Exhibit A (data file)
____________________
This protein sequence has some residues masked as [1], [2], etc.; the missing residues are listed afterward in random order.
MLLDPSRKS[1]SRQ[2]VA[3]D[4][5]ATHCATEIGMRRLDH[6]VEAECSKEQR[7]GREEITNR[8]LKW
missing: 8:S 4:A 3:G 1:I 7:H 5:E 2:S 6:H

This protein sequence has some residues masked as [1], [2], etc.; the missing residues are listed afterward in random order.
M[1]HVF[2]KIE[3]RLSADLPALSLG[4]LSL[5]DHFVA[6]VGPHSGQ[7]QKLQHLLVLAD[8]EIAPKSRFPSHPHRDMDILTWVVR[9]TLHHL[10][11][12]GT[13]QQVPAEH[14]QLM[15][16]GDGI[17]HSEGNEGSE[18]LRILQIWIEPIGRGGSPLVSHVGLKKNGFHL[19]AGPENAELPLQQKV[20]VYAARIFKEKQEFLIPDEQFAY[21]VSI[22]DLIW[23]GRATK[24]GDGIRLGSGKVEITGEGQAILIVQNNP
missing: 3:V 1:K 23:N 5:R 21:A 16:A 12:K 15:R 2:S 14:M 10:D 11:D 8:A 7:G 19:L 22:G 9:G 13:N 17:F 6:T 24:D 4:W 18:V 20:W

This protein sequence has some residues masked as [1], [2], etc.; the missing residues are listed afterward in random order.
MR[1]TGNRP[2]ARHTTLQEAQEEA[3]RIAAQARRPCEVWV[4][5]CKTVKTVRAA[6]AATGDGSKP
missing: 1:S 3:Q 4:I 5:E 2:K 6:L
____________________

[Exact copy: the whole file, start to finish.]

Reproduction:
This protein sequence has some residues masked as [1], [2], etc.; the missing residues are listed afterward in random order.
MLLDPSRKS[1]SRQ[2]VA[3]D[4][5]ATHCATEIGMRRLDH[6]VEAECSKEQR[7]GREEITNR[8]LKW
missing: 8:S 4:A 3:G 1:I 7:H 5:E 2:S 6:H

This protein sequence has some residues masked as [1], [2], etc.; the missing residues are listed afterward in random order.
M[1]HVF[2]KIE[3]RLSADLPALSLG[4]LSL[5]DHFVA[6]VGPHSGQ[7]QKLQHLLVLAD[8]EIAPKSRFPSHPHRDMDILTWVVR[9]TLHHL[10][11][12]GT[13]QQVPAEH[14]QLM[15][16]GDGI[17]HSEGNEGSE[18]LRILQIWIEPIGRGGSPLVSHVGLKKNGFHL[19]AGPENAELPLQQKV[20]VYAARIFKEKQEFLIPDEQFAY[21]VSI[22]DLIW[23]GRATK[24]GDGIRLGSGKVEITGEGQAILIVQNNP
missing: 3:V 1:K 23:N 5:R 21:A 16:A 12:K 15:R 2:S 14:M 10:D 11:D 8:A 7:G 19:L 22:G 9:G 13:N 17:F 6:T 24:D 4:W 18:V 20:W

This protein sequence has some residues masked as [1], [2], etc.; the missing residues are listed afterward in random order.
MR[1]TGNRP[2]ARHTTLQEAQEEA[3]RIAAQARRPCEVWV[4][5]CKTVKTVRAA[6]AATGDGSKP
missing: 1:S 3:Q 4:I 5:E 2:K 6:L